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Thread: Debian GNU/kFreeBSD Gets Ready For FreeBSD 9.0

  1. #1
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    Default Debian GNU/kFreeBSD Gets Ready For FreeBSD 9.0

    Phoronix: Debian GNU/kFreeBSD Gets Ready For FreeBSD 9.0

    It's not only the FreeBSD and PC-BSD camps gearing up for the imminent release of FreeBSD 9.0, but Debian developers have already been gearing up for the major update of this leading BSD distribution as they prepare to pull in its new kernel.

    http://www.phoronix.com/vr.php?view=16811

  2. #2
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    I'm still trying to figure out why people are even running FreeBSD any more...

    I mean, having a Debian GNU/HURD I could understand.. But it seems to me that offering another monolithic kernel written in C as an alternative to a monolithic kernel written in C seems a bit redundant.
    Last edited by Sidicas; 12-09-2011 at 10:58 AM.

  3. #3
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    Quote Originally Posted by Sidicas View Post
    I'm still trying to figure out why people are even running FreeBSD any more...

    I mean, having a Debian GNU/HURD I could understand.. But it seems to me that offering another monolithic kernel written in C as an alternative to a monolithic kernel written in C seems a bit redundant.
    Running ZFS with Debian seems like a good motivation to me.

  4. #4

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    Quote Originally Posted by marwi509 View Post
    Running ZFS with Debian seems like a good motivation to me.
    Some may loose their motivation when everyone will use systemd except Debian.

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    Quote Originally Posted by kraftman View Post
    Some may loose their motivation when everyone will use systemd except Debian.
    That's alright, Debian will reinvent systemd in 7 years and act like it is new.

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    Quote Originally Posted by yogi_berra View Post
    That's alright, Debian will reinvent systemd in 7 years and act like it is new.
    7 years? It's already in Debian testing and will be in Debian stable at the end of 2012... Where do you get 7 years from?

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    Quote Originally Posted by Sidicas View Post
    7 years? It's already in Debian testing and will be in Debian stable at the end of 2012... Where do you get 7 years from?
    Yep, 7 years. It took Debian 7 years to be able to install a 32 bit application in a 64 bit environment, why wouldn't it take them 7 years to re-invent the wheel that was re-invented by Red Hat to solve their 6 minute boot time?

  8. #8
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    Quote Originally Posted by yogi_berra View Post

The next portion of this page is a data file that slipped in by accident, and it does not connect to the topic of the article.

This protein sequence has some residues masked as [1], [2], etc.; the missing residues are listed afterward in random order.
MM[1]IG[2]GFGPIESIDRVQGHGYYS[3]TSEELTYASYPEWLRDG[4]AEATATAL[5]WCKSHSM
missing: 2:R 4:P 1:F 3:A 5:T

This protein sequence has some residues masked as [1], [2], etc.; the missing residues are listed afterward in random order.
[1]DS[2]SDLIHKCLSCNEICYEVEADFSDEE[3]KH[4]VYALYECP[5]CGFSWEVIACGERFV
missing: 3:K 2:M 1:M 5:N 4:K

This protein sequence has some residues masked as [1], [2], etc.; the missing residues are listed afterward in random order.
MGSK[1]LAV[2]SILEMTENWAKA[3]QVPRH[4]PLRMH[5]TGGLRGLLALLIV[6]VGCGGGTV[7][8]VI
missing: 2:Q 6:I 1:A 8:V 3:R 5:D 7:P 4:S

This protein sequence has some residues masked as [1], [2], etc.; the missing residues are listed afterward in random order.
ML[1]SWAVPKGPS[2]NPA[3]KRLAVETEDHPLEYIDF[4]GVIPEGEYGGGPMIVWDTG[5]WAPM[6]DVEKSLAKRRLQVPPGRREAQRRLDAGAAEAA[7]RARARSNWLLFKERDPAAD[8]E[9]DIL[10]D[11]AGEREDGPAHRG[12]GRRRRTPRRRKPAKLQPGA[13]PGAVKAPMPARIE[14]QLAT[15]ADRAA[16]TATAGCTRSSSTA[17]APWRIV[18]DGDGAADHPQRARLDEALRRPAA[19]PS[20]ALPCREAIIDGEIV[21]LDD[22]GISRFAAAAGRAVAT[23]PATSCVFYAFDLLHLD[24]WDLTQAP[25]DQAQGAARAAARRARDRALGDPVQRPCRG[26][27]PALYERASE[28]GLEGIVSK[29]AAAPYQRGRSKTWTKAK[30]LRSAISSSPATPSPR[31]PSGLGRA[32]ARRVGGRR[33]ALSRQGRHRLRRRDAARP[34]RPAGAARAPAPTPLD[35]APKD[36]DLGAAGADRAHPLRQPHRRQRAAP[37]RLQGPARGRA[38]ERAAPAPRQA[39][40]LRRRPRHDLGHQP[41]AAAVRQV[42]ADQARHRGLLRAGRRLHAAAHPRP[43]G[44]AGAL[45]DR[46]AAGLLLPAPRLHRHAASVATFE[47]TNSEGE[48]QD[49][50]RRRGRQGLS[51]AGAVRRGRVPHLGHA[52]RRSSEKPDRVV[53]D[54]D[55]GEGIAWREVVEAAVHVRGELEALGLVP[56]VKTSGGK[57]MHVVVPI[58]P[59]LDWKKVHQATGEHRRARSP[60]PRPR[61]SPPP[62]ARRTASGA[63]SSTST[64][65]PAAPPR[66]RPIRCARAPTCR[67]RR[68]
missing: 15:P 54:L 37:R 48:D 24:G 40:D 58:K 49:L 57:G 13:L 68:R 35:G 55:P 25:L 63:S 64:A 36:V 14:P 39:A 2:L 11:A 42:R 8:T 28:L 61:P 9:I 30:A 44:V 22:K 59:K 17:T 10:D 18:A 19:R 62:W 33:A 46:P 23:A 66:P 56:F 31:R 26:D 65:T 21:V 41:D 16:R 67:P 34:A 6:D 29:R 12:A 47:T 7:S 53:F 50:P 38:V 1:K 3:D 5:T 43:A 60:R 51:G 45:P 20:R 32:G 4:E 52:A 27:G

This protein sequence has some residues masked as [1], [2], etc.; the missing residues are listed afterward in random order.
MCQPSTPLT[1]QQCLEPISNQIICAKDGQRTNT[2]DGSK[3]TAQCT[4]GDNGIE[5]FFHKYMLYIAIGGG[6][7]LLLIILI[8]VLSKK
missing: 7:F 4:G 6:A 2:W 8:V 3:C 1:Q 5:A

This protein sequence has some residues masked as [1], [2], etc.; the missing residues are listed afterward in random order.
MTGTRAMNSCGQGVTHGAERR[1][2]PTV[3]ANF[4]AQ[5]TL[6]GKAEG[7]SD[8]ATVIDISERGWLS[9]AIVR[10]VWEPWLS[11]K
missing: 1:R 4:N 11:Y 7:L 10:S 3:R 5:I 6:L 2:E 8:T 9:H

Yep, 7 years. It took Debian 7 years to be able to install a 32 bit application in a 64 bit environment,
    Why would you install a 32-bit application in a 64-bit environment? Just recompile it to be 64-bit... I've never hear of it taking 7 years to be able to install 32-bit apps in a 64-bit environment, you just install the ia32-libs and you should have everything.. ia32-libs has been there in the 64-bit environment for ages..

    Quote Originally Posted by yogi_berra View Post
    why wouldn't it take them 7 years to re-invent the wheel that was re-invented by Red Hat to solve their 6 minute boot time?
    Where do you get 6 minute boot time from? A typical Debian install is a lot leaner than the overwhelming majority of other distros out there. My 5 year old single-core 2.0 Ghz Pentium-M Laptop boots in <1 minute to a KDE desktop with Amarok and a web browser opened at startup not to mention the animated GRUB boot splash....and it's got a 5400RPM hard drive.
    Last edited by Sidicas; 12-09-2011 at 11:31 PM.

  9. #9

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    Quote Originally Posted by Sidicas View Post
    7 years? It's already in Debian testing and will be in Debian stable at the end of 2012... Where do you get 7 years from?
    If Debian won't stop trying to be multi OS then I doubt if it will be possible for them to switch to systemd.

  10. #10
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    Quote Originally Posted by Sidicas View Post
    I'm still trying to figure out why people are even running FreeBSD any more...

    I mean, having a Debian GNU/HURD I could understand.. But it seems to me that offering another monolithic kernel written in C as an alternative to a monolithic kernel written in C seems a bit redundant.
    Why? There are like tens of million things that have tons of very similar alternatives, and yet they live (happily) next to each other. Why would it be a problem for a kernel/OS?


    More practical answer: ZFS, Dtrace, preferring BSD license over GPL, ...

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